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Plaza powwows  to aid veterans

CHARLEMONT — For roughly 40 years, Memorial Day weekend has marked the start of a summer season of Intertribal Powwows at the Indian Plaza, at 1475 Mohawk Trail.

But it’s also a time to remember America’s military veterans. This weekend, Indian Plaza owner Harold Roberts hopes the event will help raise money for the Wounded Warrior Project, which assists wounded military and combat veterans.

The Wounded Warrior Project, a national organization, assists thousands of veterans who have suffered a physical or mental injury, illness, or wound, during their military service on or after September 11, 2001. Their programs range from combat stress recovery programs to economic empowerment, from adaptive sports events to family-support retreats.

“I’m a vet, too, and I know ... I’ve been through it,” says Roberts, a Vietnam War veteran, who has some Mohawk ancestry. Roberts was disabled in combat.

“It’s hard coming from the war. Your world is topsy-turvy.”

Roberts said his father began the powwows about five years before Roberts took over the family business — a gift shop that presented weekend powwows over the summer. The gift shop is now closed, as Roberts considers himself retired, but the powwows go on.

The word “powwow,” says Roberts, comes from an Algonquian word “pau wau,” which means “medicine man,” or “he who dreams.”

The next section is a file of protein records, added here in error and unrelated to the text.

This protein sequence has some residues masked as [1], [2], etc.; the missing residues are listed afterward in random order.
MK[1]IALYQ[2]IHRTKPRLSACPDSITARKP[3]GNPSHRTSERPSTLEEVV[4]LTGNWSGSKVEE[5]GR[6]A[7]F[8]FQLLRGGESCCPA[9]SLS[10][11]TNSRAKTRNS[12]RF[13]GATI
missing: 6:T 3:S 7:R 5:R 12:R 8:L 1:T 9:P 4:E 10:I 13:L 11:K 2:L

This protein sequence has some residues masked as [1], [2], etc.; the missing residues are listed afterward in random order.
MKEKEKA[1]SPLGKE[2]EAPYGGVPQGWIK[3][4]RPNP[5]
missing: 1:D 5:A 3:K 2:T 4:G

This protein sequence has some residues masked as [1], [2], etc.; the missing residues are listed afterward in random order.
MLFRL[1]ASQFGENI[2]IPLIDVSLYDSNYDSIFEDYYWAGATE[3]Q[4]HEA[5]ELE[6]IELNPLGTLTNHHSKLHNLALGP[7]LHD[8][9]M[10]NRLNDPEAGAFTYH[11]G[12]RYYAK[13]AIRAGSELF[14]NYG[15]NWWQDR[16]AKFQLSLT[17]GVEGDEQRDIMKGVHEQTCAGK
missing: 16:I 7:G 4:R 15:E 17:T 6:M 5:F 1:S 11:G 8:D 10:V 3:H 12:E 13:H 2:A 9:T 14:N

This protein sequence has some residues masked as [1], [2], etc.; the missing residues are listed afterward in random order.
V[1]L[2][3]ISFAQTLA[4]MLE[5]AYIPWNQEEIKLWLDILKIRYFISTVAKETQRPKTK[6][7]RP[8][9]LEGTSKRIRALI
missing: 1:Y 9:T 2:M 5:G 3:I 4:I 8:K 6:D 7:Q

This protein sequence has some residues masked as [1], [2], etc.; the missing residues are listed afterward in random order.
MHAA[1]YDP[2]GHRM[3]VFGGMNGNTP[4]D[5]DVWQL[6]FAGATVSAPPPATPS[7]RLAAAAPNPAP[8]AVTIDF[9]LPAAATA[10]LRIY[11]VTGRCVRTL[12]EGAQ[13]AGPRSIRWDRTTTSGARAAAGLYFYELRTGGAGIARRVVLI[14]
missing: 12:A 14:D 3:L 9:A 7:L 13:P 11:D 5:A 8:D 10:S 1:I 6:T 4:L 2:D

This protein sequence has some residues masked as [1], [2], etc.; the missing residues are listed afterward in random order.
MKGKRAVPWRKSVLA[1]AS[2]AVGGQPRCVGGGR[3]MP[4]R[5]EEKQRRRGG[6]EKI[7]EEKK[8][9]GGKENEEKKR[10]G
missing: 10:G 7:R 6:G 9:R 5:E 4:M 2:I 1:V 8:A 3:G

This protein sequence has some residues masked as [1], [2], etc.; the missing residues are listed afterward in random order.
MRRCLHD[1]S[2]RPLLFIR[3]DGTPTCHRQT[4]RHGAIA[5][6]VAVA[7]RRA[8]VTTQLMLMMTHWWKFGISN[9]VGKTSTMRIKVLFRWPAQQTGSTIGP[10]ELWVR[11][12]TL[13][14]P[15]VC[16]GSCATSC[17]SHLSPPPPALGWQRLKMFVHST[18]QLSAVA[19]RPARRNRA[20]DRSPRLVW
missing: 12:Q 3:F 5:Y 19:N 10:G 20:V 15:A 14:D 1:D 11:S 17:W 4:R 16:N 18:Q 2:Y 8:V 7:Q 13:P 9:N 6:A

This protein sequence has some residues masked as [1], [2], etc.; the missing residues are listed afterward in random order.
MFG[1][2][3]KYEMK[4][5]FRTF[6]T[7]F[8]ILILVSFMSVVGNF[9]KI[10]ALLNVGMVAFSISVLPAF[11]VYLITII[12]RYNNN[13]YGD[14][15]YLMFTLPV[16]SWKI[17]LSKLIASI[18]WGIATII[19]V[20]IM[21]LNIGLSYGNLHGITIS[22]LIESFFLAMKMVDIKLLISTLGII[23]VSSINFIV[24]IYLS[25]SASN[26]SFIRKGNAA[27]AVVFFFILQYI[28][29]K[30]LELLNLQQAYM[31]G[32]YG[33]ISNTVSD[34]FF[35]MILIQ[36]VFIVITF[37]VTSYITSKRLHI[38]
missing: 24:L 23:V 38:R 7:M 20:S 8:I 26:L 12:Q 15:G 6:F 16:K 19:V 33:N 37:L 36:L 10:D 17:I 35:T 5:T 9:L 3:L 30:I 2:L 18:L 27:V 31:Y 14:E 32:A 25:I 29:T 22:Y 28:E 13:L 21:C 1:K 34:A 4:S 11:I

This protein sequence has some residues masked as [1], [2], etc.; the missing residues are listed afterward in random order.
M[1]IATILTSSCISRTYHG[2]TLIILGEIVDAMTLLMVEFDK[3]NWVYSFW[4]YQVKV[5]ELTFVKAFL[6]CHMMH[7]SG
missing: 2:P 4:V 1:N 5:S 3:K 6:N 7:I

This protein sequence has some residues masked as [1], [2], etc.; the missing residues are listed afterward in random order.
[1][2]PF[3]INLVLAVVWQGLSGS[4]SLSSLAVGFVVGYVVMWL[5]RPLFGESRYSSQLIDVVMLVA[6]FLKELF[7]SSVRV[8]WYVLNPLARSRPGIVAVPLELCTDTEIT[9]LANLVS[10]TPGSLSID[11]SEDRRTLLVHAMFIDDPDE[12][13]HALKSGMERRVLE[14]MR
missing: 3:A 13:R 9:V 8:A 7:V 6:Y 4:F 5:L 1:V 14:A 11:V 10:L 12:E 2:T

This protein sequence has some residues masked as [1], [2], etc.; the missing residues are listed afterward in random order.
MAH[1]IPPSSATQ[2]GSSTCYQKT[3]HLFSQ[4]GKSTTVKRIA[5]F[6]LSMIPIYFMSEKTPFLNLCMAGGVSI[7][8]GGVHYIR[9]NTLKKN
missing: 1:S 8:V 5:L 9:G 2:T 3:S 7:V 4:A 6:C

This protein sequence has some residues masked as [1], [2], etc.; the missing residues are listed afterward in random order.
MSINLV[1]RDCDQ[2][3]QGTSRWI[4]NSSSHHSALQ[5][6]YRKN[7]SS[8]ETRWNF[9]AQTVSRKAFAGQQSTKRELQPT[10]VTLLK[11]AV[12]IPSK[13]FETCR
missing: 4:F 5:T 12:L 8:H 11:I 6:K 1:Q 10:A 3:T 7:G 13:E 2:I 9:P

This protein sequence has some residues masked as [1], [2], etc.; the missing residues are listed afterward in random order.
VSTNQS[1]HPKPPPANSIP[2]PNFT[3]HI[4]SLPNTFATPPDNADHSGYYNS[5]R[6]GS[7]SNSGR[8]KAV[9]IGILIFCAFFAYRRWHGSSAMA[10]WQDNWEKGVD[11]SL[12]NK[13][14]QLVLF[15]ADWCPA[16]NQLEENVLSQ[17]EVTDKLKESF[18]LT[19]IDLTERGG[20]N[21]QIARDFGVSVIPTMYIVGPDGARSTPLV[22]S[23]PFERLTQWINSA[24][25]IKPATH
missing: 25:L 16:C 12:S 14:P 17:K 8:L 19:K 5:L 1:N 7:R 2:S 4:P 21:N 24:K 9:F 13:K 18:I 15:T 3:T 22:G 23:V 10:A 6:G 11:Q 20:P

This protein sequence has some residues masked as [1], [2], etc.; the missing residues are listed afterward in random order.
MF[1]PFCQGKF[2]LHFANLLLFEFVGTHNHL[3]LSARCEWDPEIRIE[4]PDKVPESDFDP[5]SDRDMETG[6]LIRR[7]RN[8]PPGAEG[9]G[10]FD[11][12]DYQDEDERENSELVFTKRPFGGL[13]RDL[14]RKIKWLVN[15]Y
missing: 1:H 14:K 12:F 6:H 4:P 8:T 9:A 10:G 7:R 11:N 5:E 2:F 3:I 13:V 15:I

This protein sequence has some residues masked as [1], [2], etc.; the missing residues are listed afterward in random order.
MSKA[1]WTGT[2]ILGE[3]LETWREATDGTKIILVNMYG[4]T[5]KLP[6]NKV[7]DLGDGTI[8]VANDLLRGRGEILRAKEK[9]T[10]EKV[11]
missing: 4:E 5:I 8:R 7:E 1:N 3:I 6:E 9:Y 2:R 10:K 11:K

These Charlemont powwows are three-day celebrations, open to descendants of all Native American tribes. Events go on each day, Saturday through Monday, from about 10 a.m. to 5 or 6 p.m. At around noon, tribal participants in traditional regalia participate in a “Grand Entry” parade, which culminates in a day of drumming, singing, dancing, storytelling and the sharing of native culture.

There is a daily raffle, from noon to 5 p.m., which Roberts says helps pay for wood for the fire and food for the drummers. There is a candy dance each day for the children, and guests may dance in the circle when there is an intertribal dance.

No drugs or alcohol are allowed.

Many of the powwow participants have set up booths with native goods for sale. Also, buffalo burgers and other foods will be available.

The powwow itself is admission-free. To help the Wounded Warrior Project, there will be a donation booth and a donation receptacle at the visitor information area.

“If I can get more people up here, to come to the powwows, that’s good. But, if I can do something for others, I’d really like that, too,” said Roberts.

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